I wish racism never existed. But it does. So now I have to talk about it.
Because isn’t that the beauty of life? Learning, and growing as a person? Bettering ourselves?
Welcome. I’m glad you’re here. Please read this slowly, and quiet your thoughts. You and I are friends here. Take deep breaths. Unclench your fists, loosen your jaw. Don’t think about counter-arguments while you read my sentences, don’t reply as soon as you read this. Read this twice. But please, just listen. Take another deep breath.
If you take away nothing else from this article, take this: empathy.
I am not a black person, and therefore I can only speak on my observations, but I would like to take this week off from my creative endeavors to speak about racism.
A man noticed that his axe was missing. Then he saw the neighbor’s son pass by. The boy looked like a thief, walked like a thief, behaved like a thief. Later that day, the man found his axe where he had left it the day before. The next time he saw the neighbor’s son, the boy looked, walked, and behaved like an honest, ordinary boy.The Te of Piglet by Benjamin Hoff, page 109
This quote comes from a Taoist writer Lieh-tse, and I think it concisely illustrates how we tend to see what we want to see.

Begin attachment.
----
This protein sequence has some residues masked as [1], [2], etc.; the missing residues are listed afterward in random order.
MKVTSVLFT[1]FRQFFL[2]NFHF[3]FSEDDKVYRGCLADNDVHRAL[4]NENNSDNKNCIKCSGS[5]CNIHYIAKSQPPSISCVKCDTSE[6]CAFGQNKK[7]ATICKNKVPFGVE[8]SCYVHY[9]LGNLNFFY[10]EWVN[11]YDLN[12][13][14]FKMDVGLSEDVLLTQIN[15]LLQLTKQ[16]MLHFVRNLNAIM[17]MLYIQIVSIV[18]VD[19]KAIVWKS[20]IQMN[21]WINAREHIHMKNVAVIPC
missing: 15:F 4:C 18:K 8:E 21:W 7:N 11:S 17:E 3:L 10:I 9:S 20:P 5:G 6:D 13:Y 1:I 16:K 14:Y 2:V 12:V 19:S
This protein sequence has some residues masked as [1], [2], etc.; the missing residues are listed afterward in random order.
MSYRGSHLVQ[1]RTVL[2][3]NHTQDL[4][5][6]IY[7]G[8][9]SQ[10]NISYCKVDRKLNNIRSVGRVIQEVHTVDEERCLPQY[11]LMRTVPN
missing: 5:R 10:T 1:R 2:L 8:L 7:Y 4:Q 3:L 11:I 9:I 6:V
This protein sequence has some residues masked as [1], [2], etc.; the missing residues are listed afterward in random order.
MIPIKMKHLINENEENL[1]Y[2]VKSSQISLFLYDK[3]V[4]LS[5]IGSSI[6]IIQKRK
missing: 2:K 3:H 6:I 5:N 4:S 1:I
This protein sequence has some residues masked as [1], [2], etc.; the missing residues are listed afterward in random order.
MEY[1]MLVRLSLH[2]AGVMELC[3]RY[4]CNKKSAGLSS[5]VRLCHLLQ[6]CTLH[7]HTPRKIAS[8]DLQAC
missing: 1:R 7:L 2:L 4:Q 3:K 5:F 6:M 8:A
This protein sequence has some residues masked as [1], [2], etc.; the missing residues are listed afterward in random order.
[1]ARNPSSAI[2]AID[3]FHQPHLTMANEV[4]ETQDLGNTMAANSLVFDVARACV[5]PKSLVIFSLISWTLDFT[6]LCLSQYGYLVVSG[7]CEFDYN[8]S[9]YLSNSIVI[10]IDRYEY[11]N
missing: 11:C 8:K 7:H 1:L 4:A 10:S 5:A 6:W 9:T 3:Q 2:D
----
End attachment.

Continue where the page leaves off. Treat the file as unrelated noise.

We do this thing as human beings where we form subconscious biases. Sometimes we don’t even realize it, but biases can be deeply ingrained and spread across an entire culture. If one person says, “Redheads are cheaters,” then even if you disagree with it, it’s still in the back of your mind. If a hundred people say, “Redheads are cheaters,” then you might even begin to see patterns in redhead behavior that justify these claims, especially if you don’t really know any redheads and all you see is cheater redheads on the television.
And actually, let’s say that several years ago, it was legal for brunettes to abuse redheads in order to “keep them in line”, and brunette people used to call redheads Gingers as they spat on them. But that’s all over now, and you don’t realize it that redheads are still being treated pretty unfairly, because you don’t have to pay attention to that stuff—you’re not a redhead.
So let’s say I’m a redhead. People think I’m a cheater, so I’m placed in a harder school class than my peers, which is set up to prevent me from cheating. But while the Cheater class and the Non-cheater class are both called “Math Class,” the class for redheads is far more difficult for seemingly no reason other than the teacher is always grumpy. The Non-cheater class looks like fun; they have group projects and pizza parties, and even though those kids still cheat, they either don’t get caught, or when they do, they only get a detention day. They’re told they’re smart and they’re hard-workers; they’re good kids at heart—like me—but they also make mistakes—like me.
And also, let’s say that as a student, I personally learn better in a group setting than alone, but in my cheater class I’m forced to be quiet. I don’t understand what’s so wrong with talking to my peers? Talking to my peers is fun, and I’m just a kid! We teach each other, and nothing seems wrong with that! We meet after school and try to understand the homework better, because most of us redheads don’t really “get” the course.